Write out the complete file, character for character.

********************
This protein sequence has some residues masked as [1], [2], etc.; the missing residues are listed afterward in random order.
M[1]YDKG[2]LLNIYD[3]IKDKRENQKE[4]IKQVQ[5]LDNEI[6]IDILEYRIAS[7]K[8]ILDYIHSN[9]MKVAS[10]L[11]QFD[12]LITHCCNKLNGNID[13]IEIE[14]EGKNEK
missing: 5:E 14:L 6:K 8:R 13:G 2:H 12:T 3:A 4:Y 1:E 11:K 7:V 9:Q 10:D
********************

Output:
This protein sequence has some residues masked as [1], [2], etc.; the missing residues are listed afterward in random order.
M[1]YDKG[2]LLNIYD[3]IKDKRENQKE[4]IKQVQ[5]LDNEI[6]IDILEYRIAS[7]K[8]ILDYIHSN[9]MKVAS[10]L[11]QFD[12]LITHCCNKLNGNID[13]IEIE[14]EGKNEK
missing: 5:E 14:L 6:K 8:R 13:G 2:H 12:T 3:A 4:Y 1:E 11:K 7:V 9:Q 10:D